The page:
This post summarises the advice I give to people fighting Bartercard, a highly litigious company and somewhat lacking in ethics, to put it mildly. In essence people tend to expect others to think and operate in the same way and to the same standard as they do. As most people play fair, are reasonable and believe in honesty, integrity and so on, most therefore misjudge any fight they may have with these crooks. I also give an update and small commentary on the recent sale of Bartercard back to the crook[s]. Enjoy a good strong dose of reality right here.
Bartercard is an Australian creation, founded some 30 years ago. It has had a tumultuous history, particularly in the last decade. Following two failed efforts to ‘go global’ and one short spell as an Australian public company, it now exists as an Australian and New Zealand barter organisation now back in private ownership. It and any entity that has owned it has suffered in the last decade as it has stridently downsized year upon year in all metrics – turnover, membership size, satisfaction and profitability (although drastic action by it’s last owners culling deadwood may have turned it around slightly.
I have blogged extensively about the massive devaluation of their currency – irreparable debasement through consistent theft by the currency managers in the hundreds of millions of trade dollars. The recent selling off by ASX:INP is proof positive of how toxic this Bartercard Beast actually is. Iain Dunstan’s introduction to the ASX:BPS disaster (for the shareholders anyway) showed this up for what it really was – something I’ve said repeatedly from the outset – all BS!* He fired the Directors, confessed to company fraud, cut costs, squeezed the crooked management and generally tackled the B/Beast head on . . .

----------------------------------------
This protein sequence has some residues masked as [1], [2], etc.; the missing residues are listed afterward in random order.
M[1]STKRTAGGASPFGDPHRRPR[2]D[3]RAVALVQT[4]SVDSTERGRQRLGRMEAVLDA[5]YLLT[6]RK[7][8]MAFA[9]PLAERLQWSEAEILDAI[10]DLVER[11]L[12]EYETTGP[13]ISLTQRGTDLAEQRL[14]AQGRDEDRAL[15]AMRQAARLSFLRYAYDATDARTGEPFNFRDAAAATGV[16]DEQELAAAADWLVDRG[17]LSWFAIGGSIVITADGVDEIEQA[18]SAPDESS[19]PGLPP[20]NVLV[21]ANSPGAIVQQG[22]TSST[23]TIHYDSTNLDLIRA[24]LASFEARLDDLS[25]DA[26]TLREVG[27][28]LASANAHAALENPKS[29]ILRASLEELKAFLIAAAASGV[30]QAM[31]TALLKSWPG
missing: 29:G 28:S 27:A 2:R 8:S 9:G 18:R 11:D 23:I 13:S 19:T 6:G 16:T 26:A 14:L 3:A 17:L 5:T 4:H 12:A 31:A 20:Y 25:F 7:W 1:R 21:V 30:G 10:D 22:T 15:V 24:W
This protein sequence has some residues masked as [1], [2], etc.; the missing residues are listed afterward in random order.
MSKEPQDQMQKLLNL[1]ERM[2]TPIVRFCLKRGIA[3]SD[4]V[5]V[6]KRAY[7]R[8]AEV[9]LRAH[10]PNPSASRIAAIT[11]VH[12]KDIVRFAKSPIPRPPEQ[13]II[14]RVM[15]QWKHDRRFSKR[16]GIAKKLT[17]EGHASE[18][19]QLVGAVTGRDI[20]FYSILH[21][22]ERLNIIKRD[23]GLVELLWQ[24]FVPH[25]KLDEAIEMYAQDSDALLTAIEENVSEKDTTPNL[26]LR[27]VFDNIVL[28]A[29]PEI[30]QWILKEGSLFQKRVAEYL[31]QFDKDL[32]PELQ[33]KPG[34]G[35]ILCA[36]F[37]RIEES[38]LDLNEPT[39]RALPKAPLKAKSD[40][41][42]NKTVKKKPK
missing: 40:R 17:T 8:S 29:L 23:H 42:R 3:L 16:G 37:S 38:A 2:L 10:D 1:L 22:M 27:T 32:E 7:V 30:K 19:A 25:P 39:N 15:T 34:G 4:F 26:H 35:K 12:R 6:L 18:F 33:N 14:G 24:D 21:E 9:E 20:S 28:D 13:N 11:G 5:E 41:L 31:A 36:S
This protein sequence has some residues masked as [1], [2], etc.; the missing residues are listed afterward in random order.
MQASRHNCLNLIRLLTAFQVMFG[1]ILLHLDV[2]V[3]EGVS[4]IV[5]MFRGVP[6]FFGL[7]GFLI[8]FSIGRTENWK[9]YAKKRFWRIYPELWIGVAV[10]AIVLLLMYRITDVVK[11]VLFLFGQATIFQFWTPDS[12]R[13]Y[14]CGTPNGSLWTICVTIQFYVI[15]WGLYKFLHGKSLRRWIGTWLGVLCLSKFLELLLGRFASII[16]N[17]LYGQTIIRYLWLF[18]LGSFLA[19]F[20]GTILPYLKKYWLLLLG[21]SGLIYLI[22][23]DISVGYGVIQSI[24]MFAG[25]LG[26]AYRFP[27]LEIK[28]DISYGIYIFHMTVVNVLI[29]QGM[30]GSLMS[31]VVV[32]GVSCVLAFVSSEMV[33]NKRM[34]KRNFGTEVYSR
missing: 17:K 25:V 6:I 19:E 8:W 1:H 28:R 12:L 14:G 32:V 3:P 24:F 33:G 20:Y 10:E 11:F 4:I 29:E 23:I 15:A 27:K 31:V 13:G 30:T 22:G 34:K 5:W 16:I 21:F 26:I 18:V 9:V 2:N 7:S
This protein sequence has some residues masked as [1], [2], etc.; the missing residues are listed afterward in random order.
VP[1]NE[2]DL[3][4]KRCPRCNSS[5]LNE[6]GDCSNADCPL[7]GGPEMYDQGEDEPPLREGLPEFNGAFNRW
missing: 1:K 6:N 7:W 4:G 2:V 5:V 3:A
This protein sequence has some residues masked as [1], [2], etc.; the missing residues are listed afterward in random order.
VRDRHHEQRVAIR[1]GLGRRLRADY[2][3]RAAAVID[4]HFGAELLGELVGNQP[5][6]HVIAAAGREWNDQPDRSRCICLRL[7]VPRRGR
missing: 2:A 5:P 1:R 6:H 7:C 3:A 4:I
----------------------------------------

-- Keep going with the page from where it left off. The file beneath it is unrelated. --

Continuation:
In summary one investor found out in 2017 that they were dealing with crooks, so there was a huge scrap for power between the foxes and one major investor which the remaining crooks won. The loser of that power struggle bailed, crashing the share price. Trevor Dietz got caught with his hand in the till and was walked (the plank);, then the rest of the investors hauled in a new CEO who gave the rest of the crooks on the Board their marching orders (“Thank you for your service!” sort of thing).
Iain was billed as a ‘good guy’ – a top operator called in to sort the sh*t out and get this company back on track after the corporate investors’ realisation that they were being fleeced by the Smiles in Suits. His approach flushed a few cockroaches out as he muscled his way around the house spring-cleaning. With the crooks at the top gone, he tried to sort things out – layoffs and ‘other’ exits (did they jump or were they pushed, sort-of-thing), culling the USA and the UK operations as they were dead wood and a distraction and a drain, and then sorting out a million problems from years of nonsense from pretend-leaders.
Iain told me that he gave the Bartercard team until the end of June 2018 to tell him how they would sort out their problems. “Look at the difference between your currency holders in debit and credit, Iain, to see the real situation there mate!” was my kinda advice.
That he sold the Bartercard Beast shortly after tells all doesn’t it? Why would a guy specifically called in to turn things around want to sell something if it is making money and is supposedly back on track? Forget any marketing spiel around this sale, folks – I’ll tell you exactly why this ‘top’ CEO sold it . . . he’s been reading this blog; talking to me; worked it all out; and he’s found out that Bartercard is NOT what it claims! Oh sure, it may be a cash cow now, but it’s an utter con at its core.